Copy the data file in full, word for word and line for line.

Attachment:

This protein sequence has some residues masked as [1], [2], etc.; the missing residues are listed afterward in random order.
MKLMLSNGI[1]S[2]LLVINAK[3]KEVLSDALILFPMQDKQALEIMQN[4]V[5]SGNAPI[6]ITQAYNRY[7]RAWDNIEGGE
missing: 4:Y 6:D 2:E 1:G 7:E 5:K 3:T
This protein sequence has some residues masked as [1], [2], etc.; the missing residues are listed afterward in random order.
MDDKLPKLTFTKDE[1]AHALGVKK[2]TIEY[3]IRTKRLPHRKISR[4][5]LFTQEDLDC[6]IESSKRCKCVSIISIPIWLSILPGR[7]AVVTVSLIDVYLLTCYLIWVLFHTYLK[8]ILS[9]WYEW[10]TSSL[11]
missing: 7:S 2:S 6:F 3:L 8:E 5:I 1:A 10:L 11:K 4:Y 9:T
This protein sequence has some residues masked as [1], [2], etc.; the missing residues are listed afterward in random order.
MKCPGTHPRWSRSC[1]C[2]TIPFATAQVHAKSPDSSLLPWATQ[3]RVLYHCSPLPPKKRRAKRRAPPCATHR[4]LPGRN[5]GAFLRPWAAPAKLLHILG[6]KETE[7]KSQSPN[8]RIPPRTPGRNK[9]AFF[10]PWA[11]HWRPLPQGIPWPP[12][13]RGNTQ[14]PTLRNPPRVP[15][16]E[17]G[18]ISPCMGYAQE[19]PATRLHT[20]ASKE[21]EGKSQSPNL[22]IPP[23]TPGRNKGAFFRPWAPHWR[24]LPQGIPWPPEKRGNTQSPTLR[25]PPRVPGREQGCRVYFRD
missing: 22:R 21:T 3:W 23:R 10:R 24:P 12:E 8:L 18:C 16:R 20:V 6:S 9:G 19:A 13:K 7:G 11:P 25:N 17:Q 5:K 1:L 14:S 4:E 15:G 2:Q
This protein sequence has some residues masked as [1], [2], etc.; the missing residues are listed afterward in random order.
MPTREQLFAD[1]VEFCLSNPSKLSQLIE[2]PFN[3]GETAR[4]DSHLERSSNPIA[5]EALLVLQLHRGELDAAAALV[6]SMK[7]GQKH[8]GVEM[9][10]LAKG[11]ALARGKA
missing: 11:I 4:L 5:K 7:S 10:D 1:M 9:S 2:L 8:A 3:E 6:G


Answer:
This protein sequence has some residues masked as [1], [2], etc.; the missing residues are listed afterward in random order.
MKLMLSNGI[1]S[2]LLVINAK[3]KEVLSDALILFPMQDKQALEIMQN[4]V[5]SGNAPI[6]ITQAYNRY[7]RAWDNIEGGE
missing: 4:Y 6:D 2:E 1:G 7:E 5:K 3:T
This protein sequence has some residues masked as [1], [2], etc.; the missing residues are listed afterward in random order.
MDDKLPKLTFTKDE[1]AHALGVKK[2]TIEY[3]IRTKRLPHRKISR[4][5]LFTQEDLDC[6]IESSKRCKCVSIISIPIWLSILPGR[7]AVVTVSLIDVYLLTCYLIWVLFHTYLK[8]ILS[9]WYEW[10]TSSL[11]
missing: 7:S 2:S 6:F 3:L 8:E 5:I 1:A 10:L 11:K 4:Y 9:T
This protein sequence has some residues masked as [1], [2], etc.; the missing residues are listed afterward in random order.
MKCPGTHPRWSRSC[1]C[2]TIPFATAQVHAKSPDSSLLPWATQ[3]RVLYHCSPLPPKKRRAKRRAPPCATHR[4]LPGRN[5]GAFLRPWAAPAKLLHILG[6]KETE[7]KSQSPN[8]RIPPRTPGRNK[9]AFF[10]PWA[11]HWRPLPQGIPWPP[12][13]RGNTQ[14]PTLRNPPRVP[15][16]E[17]G[18]ISPCMGYAQE[19]PATRLHT[20]ASKE[21]EGKSQSPNL[22]IPP[23]TPGRNKGAFFRPWAPHWR[24]LPQGIPWPPEKRGNTQSPTLR[25]PPRVPGREQGCRVYFRD
missing: 22:R 21:T 3:W 23:R 10:R 24:P 12:E 8:L 18:C 16:R 20:V 6:S 9:G 19:A 13:K 7:G 11:P 25:N 17:Q 5:K 1:L 14:S 4:E 15:G 2:Q
This protein sequence has some residues masked as [1], [2], etc.; the missing residues are listed afterward in random order.
MPTREQLFAD[1]VEFCLSNPSKLSQLIE[2]PFN[3]GETAR[4]DSHLERSSNPIA[5]EALLVLQLHRGELDAAAALV[6]SMK[7]GQKH[8]GVEM[9][10]LAKG[11]ALARGKA
missing: 11:I 4:L 5:K 7:S 10:D 1:M 9:S 2:L 8:A 3:E 6:G